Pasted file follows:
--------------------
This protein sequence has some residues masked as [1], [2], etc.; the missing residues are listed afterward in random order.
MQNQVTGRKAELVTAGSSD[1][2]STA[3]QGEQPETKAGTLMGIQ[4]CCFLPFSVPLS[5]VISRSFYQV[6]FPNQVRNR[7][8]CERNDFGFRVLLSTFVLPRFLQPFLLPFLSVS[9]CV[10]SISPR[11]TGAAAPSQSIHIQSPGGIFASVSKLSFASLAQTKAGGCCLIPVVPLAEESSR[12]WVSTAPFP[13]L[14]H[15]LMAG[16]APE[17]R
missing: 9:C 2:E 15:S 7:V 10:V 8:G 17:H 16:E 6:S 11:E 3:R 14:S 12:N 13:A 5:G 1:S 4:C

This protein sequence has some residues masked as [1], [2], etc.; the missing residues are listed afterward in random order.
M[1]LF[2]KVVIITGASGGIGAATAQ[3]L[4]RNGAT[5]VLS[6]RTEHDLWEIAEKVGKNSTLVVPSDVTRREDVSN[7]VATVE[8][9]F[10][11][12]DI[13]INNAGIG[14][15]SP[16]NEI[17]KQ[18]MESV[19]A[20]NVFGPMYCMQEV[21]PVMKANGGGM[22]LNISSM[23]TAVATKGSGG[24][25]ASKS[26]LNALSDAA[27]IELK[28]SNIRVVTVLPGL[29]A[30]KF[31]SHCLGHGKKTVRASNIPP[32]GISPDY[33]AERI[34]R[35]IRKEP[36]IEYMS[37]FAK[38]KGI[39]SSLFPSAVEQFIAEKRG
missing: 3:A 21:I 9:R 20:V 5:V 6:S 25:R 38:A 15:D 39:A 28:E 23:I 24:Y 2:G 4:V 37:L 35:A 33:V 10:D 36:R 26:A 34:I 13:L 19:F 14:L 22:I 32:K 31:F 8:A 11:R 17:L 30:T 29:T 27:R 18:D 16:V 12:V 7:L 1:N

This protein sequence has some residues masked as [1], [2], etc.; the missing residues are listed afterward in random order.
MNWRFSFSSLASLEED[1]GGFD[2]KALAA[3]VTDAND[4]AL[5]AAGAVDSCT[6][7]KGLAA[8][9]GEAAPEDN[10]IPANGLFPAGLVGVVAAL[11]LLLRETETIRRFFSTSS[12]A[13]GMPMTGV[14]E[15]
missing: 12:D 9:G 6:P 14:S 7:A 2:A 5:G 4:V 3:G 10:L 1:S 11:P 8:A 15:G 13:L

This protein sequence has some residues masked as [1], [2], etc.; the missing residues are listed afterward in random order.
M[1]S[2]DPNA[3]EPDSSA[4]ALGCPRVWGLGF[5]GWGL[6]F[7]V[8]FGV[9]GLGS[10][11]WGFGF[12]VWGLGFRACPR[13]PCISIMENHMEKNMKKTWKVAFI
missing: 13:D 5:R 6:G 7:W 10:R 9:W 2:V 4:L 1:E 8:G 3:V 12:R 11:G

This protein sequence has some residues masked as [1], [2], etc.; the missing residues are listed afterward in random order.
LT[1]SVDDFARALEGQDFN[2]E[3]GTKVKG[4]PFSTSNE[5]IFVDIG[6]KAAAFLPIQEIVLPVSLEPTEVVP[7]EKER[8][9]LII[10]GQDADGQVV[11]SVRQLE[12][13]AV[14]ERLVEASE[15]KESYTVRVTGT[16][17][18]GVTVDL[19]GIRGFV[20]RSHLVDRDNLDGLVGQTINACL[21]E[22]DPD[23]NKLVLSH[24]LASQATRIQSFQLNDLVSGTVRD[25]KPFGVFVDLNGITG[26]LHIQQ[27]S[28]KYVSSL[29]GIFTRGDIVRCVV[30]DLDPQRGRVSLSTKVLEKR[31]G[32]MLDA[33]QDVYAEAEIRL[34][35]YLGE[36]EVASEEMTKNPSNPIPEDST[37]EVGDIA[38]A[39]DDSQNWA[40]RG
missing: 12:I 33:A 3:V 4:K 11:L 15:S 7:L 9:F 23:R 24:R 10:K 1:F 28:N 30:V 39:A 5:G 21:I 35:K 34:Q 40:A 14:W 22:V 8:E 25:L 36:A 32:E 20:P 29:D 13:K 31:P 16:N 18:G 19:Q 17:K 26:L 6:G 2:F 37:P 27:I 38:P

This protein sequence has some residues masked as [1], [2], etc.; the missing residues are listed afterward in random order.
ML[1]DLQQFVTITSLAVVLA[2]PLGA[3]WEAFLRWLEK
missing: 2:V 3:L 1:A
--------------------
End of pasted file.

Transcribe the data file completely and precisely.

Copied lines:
This protein sequence has some residues masked as [1], [2], etc.; the missing residues are listed afterward in random order.
MQNQVTGRKAELVTAGSSD[1][2]STA[3]QGEQPETKAGTLMGIQ[4]CCFLPFSVPLS[5]VISRSFYQV[6]FPNQVRNR[7][8]CERNDFGFRVLLSTFVLPRFLQPFLLPFLSVS[9]CV[10]SISPR[11]TGAAAPSQSIHIQSPGGIFASVSKLSFASLAQTKAGGCCLIPVVPLAEESSR[12]WVSTAPFP[13]L[14]H[15]LMAG[16]APE[17]R
missing: 9:C 2:E 15:S 7:V 10:V 8:G 17:H 16:E 6:S 11:E 3:R 14:S 12:N 13:A 5:G 1:S 4:C

This protein sequence has some residues masked as [1], [2], etc.; the missing residues are listed afterward in random order.
M[1]LF[2]KVVIITGASGGIGAATAQ[3]L[4]RNGAT[5]VLS[6]RTEHDLWEIAEKVGKNSTLVVPSDVTRREDVSN[7]VATVE[8][9]F[10][11][12]DI[13]INNAGIG[14][15]SP[16]NEI[17]KQ[18]MESV[19]A[20]NVFGPMYCMQEV[21]PVMKANGGGM[22]LNISSM[23]TAVATKGSGG[24][25]ASKS[26]LNALSDAA[27]IELK[28]SNIRVVTVLPGL[29]A[30]KF[31]SHCLGHGKKTVRASNIPP[32]GISPDY[33]AERI[34]R[35]IRKEP[36]IEYMS[37]FAK[38]KGI[39]SSLFPSAVEQFIAEKRG
missing: 3:A 21:I 9:R 20:V 5:V 6:S 25:R 38:A 15:D 39:A 28:E 23:I 24:Y 2:G 4:V 37:L 35:A 33:V 10:D 36:R 26:A 34:I 13:L 19:F 14:L 22:I 32:K 31:F 8:A 11:R 17:L 30:T 29:T 27:R 18:D 16:V 12:V 7:L 1:N

This protein sequence has some residues masked as [1], [2], etc.; the missing residues are listed afterward in random order.
MNWRFSFSSLASLEED[1]GGFD[2]KALAA[3]VTDAND[4]AL[5]AAGAVDSCT[6][7]KGLAA[8][9]GEAAPEDN[10]IPANGLFPAGLVGVVAAL[11]LLLRETETIRRFFSTSS[12]A[13]GMPMTGV[14]E[15]
missing: 12:D 9:G 6:P 14:S 7:A 2:A 5:G 4:V 3:G 10:L 1:S 11:P 8:A 15:G 13:L

This protein sequence has some residues masked as [1], [2], etc.; the missing residues are listed afterward in random order.
M[1]S[2]DPNA[3]EPDSSA[4]ALGCPRVWGLGF[5]GWGL[6]F[7]V[8]FGV[9]GLGS[10][11]WGFGF[12]VWGLGFRACPR[13]PCISIMENHMEKNMKKTWKVAFI
missing: 13:D 5:R 6:G 7:W 10:R 9:W 2:V 4:L 1:E 8:G 3:V 12:R 11:G

This protein sequence has some residues masked as [1], [2], etc.; the missing residues are listed afterward in random order.
LT[1]SVDDFARALEGQDFN[2]E[3]GTKVKG[4]PFSTSNE[5]IFVDIG[6]KAAAFLPIQEIVLPVSLEPTEVVP[7]EKER[8][9]LII[10]GQDADGQVV[11]SVRQLE[12][13]AV[14]ERLVEASE[15]KESYTVRVTGT[16][17][18]GVTVDL[19]GIRGFV[20]RSHLVDRDNLDGLVGQTINACL[21]E[22]DPD[23]NKLVLSH[24]LASQATRIQSFQLNDLVSGTVRD[25]KPFGVFVDLNGITG[26]LHIQQ[27]S[28]KYVSSL[29]GIFTRGDIVRCVV[30]DLDPQRGRVSLSTKVLEKR[31]G[32]MLDA[33]QDVYAEAEIRL[34][35]YLGE[36]EVASEEMTKNPSNPIPEDST[37]EVGDIA[38]A[39]DDSQNWA[40]RG
missing: 12:I 33:A 3:V 4:K 11:L 15:S 7:L 9:F 23:R 24:R 10:K 1:F 28:N 30:V 39:A 5:G 21:I 35:K 34:Q 40:A 14:W 22:V 8:E 25:L 36:A 32:E 20:P 29:D 13:K 31:P 16:N 18:G 19:Q 17:K 26:L 6:G 2:F 37:P 27:I 38:P

This protein sequence has some residues masked as [1], [2], etc.; the missing residues are listed afterward in random order.
ML[1]DLQQFVTITSLAVVLA[2]PLGA[3]WEAFLRWLEK
missing: 2:V 3:L 1:A